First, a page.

The thought of becoming an entrepreneur never crossed Elena Agaragimova’s mind until she came to the Emirates. Having worked with several organisations in the US, the talent development specialist decided to take the plunge to launch her own business in 2019.
As the founder of Agar Global Services, a training and development firm, she joins a growing league of women working in small to medium-sized businesses (SMEs) in the UAE.
When it comes to opportunities for women in business, the UAE is a world leader.
Today, women make up 70 per cent of the country’s university graduates, 46.6 per cent of the workforce and 10 per cent of the leadership within private sector companies, according to statistics from the Ministry of Finance. These are clear signs that they are a key part of the UAE’s economic and social future.
Globally, research from Boston Consulting Group (BCG) found that if female entrepreneurs received as much support as male entrepreneurs, the world’s economy could experience up to a $5 trillion boost. This is great news as the presence of more women-led businesses in the UAE will further bolster the economy. Currently, the contribution of the SME sector to the UAE’s GDP is estimated at 53 per cent and plans are afoot to increase this to 60 per cent by 2021.
Supporting women entrepreneurs
From a surge in female entrepreneurs and support groups to increased funding for new businesses, there’s never been a better time for a woman to start a business in the UAE.
When Agaragimova decided to launch her businesses, she picked Ras Al Khaimah Economic Zone (RAKEZ), a thriving hub for start-ups and that is less than an hour’s journey from Dubai.
“I shopped around, and I think price-wise what they have for women entrepreneurs is attractive and affordable,” she says. "The process of setting up was easy and transparent, and there were no hidden charges.”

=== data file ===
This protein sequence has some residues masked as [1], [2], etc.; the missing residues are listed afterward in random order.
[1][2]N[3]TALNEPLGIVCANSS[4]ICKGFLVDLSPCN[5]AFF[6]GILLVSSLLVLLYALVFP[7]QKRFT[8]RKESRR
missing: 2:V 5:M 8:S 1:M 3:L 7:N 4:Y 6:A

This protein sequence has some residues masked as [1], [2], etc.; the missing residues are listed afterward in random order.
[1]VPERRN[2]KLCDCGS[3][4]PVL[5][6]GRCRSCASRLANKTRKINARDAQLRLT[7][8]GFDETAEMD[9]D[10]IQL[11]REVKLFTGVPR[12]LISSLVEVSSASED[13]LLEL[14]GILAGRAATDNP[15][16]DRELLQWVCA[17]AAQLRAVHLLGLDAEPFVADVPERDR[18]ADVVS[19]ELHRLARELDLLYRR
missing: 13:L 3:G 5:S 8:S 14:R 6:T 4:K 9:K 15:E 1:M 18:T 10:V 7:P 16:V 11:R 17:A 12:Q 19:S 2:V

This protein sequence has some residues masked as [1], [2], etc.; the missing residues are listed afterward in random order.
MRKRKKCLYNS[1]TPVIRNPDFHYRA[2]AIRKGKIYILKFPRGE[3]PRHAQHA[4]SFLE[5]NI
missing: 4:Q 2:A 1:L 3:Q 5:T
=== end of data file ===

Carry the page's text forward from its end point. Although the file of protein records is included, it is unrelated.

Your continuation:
As part of its commitment to encourage more women to pursue their entrepreneurial dreams, RAKEZ began offering one-year and three-year business packages dedicated to women for the first time in the UAE in August.
The RAKEZ BusinessWomen packages start from Dh6,200 and include a free zone licence, a shared workstation, eligibility for a UAE residency visa and various support services, such as business cards and priority at RAKEZ service centres. The three-year package comes with the additional benefit of one free investor visa, which normally costs Dh3,950.
“The customer service they offer is excellent and the package I chose fitted my budget and needs. Also, RAKEZ has offices in Emaar Square, which is very beneficial for someone based in Dubai, like me, so I didn't have to commute.”
Getting around formalities
Monica Marinho is the Founder of Twenty III Design, a studio that focuses on interior design for high-end hospitality, residential, F&B and retail clients. Having arrived in the UAE with the aim of launching her own business, the Brazilian expat’s main challenge was getting around the process of business set up in the country.
She was also concerned about finding a local sponsor to start the business. “The package with RAKEZ gave me 100 per cent ownership rights for the company. I chose the BusinessWoman package because it was just perfect for my needs.”